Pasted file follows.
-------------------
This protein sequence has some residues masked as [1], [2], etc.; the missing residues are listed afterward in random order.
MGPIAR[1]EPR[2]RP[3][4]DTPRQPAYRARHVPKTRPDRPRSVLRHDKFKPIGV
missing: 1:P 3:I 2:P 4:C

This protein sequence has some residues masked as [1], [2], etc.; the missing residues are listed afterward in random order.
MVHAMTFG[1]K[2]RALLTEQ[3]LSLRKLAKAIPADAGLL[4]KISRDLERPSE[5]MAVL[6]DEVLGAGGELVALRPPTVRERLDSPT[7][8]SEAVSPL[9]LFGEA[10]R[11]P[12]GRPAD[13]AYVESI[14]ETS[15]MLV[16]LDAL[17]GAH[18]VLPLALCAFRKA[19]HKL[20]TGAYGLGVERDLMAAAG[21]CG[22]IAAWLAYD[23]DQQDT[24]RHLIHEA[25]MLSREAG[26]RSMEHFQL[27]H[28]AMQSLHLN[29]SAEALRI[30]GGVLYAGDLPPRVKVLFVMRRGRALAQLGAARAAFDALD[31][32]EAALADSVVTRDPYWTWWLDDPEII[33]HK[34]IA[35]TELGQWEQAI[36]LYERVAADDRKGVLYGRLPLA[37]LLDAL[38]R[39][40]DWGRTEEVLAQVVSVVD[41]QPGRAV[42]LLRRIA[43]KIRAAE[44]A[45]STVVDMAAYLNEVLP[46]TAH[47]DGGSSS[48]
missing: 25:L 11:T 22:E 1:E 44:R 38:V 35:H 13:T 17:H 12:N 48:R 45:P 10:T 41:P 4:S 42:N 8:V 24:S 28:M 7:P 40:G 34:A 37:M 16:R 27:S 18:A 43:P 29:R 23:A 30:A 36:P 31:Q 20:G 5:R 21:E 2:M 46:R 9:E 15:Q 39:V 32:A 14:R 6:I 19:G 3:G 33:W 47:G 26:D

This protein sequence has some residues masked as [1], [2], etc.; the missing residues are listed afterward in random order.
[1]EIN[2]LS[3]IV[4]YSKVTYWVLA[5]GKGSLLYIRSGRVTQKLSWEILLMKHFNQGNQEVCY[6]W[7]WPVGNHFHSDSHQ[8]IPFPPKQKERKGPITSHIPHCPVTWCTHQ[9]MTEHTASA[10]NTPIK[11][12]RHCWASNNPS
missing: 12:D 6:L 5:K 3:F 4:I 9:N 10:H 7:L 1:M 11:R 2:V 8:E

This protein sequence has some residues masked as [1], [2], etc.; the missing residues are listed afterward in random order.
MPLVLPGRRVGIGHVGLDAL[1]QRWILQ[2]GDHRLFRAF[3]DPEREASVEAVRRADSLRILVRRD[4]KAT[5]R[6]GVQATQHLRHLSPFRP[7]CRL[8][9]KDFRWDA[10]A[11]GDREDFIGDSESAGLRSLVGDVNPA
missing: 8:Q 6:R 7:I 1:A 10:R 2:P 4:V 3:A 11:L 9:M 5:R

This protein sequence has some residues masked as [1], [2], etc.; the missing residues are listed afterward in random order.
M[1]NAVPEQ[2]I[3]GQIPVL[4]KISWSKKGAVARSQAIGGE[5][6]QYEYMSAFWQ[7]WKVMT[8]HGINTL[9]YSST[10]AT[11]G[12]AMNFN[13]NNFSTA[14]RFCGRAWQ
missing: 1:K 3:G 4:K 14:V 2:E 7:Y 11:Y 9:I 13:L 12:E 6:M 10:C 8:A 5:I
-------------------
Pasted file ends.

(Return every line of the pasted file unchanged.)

This protein sequence has some residues masked as [1], [2], etc.; the missing residues are listed afterward in random order.
MGPIAR[1]EPR[2]RP[3][4]DTPRQPAYRARHVPKTRPDRPRSVLRHDKFKPIGV
missing: 1:P 3:I 2:P 4:C

This protein sequence has some residues masked as [1], [2], etc.; the missing residues are listed afterward in random order.
MVHAMTFG[1]K[2]RALLTEQ[3]LSLRKLAKAIPADAGLL[4]KISRDLERPSE[5]MAVL[6]DEVLGAGGELVALRPPTVRERLDSPT[7][8]SEAVSPL[9]LFGEA[10]R[11]P[12]GRPAD[13]AYVESI[14]ETS[15]MLV[16]LDAL[17]GAH[18]VLPLALCAFRKA[19]HKL[20]TGAYGLGVERDLMAAAG[21]CG[22]IAAWLAYD[23]DQQDT[24]RHLIHEA[25]MLSREAG[26]RSMEHFQL[27]H[28]AMQSLHLN[29]SAEALRI[30]GGVLYAGDLPPRVKVLFVMRRGRALAQLGAARAAFDALD[31][32]EAALADSVVTRDPYWTWWLDDPEII[33]HK[34]IA[35]TELGQWEQAI[36]LYERVAADDRKGVLYGRLPLA[37]LLDAL[38]R[39][40]DWGRTEEVLAQVVSVVD[41]QPGRAV[42]LLRRIA[43]KIRAAE[44]A[45]STVVDMAAYLNEVLP[46]TAH[47]DGGSSS[48]
missing: 25:L 11:T 22:E 1:E 44:R 38:V 35:H 13:T 17:H 12:N 48:R 45:P 10:T 41:P 4:S 42:N 8:V 24:S 28:M 7:P 40:G 34:A 37:M 16:R 27:S 18:A 43:P 29:R 23:A 30:A 36:P 31:Q 20:G 5:R 21:E 2:M 46:R 9:E 15:Q 39:V 32:A 14:R 6:I 19:G 3:G 33:W 47:G 26:D

This protein sequence has some residues masked as [1], [2], etc.; the missing residues are listed afterward in random order.
[1]EIN[2]LS[3]IV[4]YSKVTYWVLA[5]GKGSLLYIRSGRVTQKLSWEILLMKHFNQGNQEVCY[6]W[7]WPVGNHFHSDSHQ[8]IPFPPKQKERKGPITSHIPHCPVTWCTHQ[9]MTEHTASA[10]NTPIK[11][12]RHCWASNNPS
missing: 12:D 6:L 5:K 3:F 4:I 9:N 10:H 7:L 1:M 11:R 2:V 8:E

This protein sequence has some residues masked as [1], [2], etc.; the missing residues are listed afterward in random order.
MPLVLPGRRVGIGHVGLDAL[1]QRWILQ[2]GDHRLFRAF[3]DPEREASVEAVRRADSLRILVRRD[4]KAT[5]R[6]GVQATQHLRHLSPFRP[7]CRL[8][9]KDFRWDA[10]A[11]GDREDFIGDSESAGLRSLVGDVNPA
missing: 8:Q 6:R 7:I 1:A 10:R 2:P 4:V 3:A 11:L 9:M 5:R

This protein sequence has some residues masked as [1], [2], etc.; the missing residues are listed afterward in random order.
M[1]NAVPEQ[2]I[3]GQIPVL[4]KISWSKKGAVARSQAIGGE[5][6]QYEYMSAFWQ[7]WKVMT[8]HGINTL[9]YSST[10]AT[11]G[12]AMNFN[13]NNFSTA[14]RFCGRAWQ
missing: 1:K 3:G 4:K 14:V 2:E 7:Y 11:Y 9:I 13:L 12:E 6:M 10:C 8:A 5:I